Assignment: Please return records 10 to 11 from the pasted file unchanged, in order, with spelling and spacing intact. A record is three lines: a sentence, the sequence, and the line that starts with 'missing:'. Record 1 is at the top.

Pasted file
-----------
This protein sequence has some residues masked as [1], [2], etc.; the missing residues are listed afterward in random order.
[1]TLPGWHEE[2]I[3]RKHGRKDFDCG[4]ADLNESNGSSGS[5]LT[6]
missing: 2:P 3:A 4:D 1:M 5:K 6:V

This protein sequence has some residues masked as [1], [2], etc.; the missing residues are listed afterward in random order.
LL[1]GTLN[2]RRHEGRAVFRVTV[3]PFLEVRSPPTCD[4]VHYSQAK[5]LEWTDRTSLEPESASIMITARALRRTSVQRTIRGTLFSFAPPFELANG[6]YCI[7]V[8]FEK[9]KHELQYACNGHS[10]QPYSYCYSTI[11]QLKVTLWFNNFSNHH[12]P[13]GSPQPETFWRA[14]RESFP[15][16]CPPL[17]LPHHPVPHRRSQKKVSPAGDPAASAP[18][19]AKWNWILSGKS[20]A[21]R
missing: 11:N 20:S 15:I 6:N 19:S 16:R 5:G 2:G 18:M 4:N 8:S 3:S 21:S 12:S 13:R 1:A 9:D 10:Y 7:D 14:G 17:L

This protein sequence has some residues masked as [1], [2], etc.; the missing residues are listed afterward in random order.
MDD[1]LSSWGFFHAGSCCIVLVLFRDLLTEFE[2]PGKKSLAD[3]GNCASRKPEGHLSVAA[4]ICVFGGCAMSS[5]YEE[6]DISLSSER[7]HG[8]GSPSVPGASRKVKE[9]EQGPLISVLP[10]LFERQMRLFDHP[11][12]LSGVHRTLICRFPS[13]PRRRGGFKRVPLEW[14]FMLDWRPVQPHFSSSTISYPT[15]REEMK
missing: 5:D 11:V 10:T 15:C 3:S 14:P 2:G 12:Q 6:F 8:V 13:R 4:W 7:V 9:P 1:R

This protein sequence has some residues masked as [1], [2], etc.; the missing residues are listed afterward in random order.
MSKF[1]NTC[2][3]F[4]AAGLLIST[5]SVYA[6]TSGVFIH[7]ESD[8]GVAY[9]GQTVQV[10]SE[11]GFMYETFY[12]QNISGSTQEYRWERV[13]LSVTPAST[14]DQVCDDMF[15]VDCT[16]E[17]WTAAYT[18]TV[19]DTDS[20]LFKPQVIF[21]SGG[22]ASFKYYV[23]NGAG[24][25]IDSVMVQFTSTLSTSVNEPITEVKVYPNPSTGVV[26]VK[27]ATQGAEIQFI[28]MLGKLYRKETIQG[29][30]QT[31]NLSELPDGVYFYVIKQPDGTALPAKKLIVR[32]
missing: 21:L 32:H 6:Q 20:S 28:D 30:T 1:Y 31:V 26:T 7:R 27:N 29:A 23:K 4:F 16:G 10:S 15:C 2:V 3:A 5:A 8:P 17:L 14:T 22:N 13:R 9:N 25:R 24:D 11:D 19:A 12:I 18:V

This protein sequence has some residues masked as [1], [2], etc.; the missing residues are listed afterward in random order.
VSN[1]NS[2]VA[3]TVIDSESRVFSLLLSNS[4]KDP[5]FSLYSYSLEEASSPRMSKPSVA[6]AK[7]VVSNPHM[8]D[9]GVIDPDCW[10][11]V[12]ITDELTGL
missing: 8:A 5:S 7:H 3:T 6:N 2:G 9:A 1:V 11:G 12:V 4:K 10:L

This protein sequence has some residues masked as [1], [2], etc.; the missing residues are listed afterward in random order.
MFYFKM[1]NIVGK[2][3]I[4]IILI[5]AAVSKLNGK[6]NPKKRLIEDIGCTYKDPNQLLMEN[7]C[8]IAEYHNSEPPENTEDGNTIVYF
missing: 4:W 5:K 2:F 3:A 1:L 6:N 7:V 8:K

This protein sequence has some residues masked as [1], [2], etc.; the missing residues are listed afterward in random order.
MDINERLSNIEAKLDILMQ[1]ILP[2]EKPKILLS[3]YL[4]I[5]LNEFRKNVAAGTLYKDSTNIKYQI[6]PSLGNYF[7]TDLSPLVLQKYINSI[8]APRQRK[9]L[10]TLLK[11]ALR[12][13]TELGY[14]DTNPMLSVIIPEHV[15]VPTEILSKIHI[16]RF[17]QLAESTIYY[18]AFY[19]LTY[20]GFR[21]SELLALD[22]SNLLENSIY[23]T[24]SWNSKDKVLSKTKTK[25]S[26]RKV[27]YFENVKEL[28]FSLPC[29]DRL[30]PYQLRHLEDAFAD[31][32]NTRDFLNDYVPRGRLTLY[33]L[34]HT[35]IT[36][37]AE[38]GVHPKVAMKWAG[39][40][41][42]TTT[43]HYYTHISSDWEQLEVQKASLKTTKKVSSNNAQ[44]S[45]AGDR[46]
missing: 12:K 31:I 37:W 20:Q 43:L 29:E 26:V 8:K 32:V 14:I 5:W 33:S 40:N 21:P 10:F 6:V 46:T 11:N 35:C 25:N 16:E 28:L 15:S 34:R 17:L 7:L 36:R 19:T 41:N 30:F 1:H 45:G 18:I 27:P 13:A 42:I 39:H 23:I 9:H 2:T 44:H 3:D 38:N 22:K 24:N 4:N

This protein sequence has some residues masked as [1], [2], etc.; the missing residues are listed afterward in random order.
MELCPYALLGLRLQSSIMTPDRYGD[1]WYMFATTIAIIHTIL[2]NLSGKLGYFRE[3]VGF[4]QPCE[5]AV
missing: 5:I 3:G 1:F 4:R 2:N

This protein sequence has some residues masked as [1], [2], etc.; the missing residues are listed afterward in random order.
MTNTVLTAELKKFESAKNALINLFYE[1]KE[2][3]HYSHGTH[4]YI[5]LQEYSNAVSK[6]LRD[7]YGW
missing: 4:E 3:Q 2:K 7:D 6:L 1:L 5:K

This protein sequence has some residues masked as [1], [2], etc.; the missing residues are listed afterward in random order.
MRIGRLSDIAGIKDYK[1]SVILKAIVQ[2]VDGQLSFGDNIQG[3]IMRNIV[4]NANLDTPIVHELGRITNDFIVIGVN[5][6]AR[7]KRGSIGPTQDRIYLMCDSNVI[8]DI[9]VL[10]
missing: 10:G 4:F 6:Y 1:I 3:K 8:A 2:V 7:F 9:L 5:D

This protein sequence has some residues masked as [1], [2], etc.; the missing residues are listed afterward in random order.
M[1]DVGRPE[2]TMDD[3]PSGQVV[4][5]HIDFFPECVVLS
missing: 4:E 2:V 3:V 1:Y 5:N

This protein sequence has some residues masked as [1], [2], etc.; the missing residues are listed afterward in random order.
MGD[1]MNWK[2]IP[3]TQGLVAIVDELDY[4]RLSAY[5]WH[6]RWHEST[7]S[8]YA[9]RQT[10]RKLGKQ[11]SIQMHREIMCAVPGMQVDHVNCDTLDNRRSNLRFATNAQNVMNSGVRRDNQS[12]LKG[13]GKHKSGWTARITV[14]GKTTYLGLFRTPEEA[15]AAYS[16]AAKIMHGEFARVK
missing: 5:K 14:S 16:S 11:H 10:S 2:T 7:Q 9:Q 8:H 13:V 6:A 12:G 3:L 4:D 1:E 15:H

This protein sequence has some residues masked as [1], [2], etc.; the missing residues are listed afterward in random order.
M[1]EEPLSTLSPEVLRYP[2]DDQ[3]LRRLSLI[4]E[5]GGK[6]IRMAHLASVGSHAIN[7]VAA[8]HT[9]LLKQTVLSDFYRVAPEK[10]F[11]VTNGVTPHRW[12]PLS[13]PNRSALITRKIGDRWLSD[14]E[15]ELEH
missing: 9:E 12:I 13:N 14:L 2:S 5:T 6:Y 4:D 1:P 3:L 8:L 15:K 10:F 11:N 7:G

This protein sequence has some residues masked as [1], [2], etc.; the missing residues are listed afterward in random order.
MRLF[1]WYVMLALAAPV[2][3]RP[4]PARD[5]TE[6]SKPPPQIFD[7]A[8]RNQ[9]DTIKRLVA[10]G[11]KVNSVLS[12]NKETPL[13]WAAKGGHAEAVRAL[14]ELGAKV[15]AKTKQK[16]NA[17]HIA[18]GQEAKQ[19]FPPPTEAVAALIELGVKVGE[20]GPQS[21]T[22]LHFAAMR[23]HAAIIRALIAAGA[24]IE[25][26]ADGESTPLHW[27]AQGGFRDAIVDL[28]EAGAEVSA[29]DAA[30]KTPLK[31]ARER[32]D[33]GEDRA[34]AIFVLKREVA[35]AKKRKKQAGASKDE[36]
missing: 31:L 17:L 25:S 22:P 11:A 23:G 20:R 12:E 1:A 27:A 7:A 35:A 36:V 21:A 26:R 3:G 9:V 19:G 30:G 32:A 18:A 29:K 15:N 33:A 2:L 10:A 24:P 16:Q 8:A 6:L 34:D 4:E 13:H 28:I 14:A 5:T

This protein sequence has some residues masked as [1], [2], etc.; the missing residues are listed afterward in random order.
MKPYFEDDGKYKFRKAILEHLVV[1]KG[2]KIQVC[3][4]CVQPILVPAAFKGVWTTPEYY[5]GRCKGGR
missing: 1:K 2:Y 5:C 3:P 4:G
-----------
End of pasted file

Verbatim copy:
This protein sequence has some residues masked as [1], [2], etc.; the missing residues are listed afterward in random order.
MRIGRLSDIAGIKDYK[1]SVILKAIVQ[2]VDGQLSFGDNIQG[3]IMRNIV[4]NANLDTPIVHELGRITNDFIVIGVN[5][6]AR[7]KRGSIGPTQDRIYLMCDSNVI[8]DI[9]VL[10]
missing: 10:G 4:F 6:Y 1:I 3:K 8:A 2:V 7:F 9:L 5:D

This protein sequence has some residues masked as [1], [2], etc.; the missing residues are listed afterward in random order.
M[1]DVGRPE[2]TMDD[3]PSGQVV[4][5]HIDFFPECVVLS
missing: 4:E 2:V 3:V 1:Y 5:N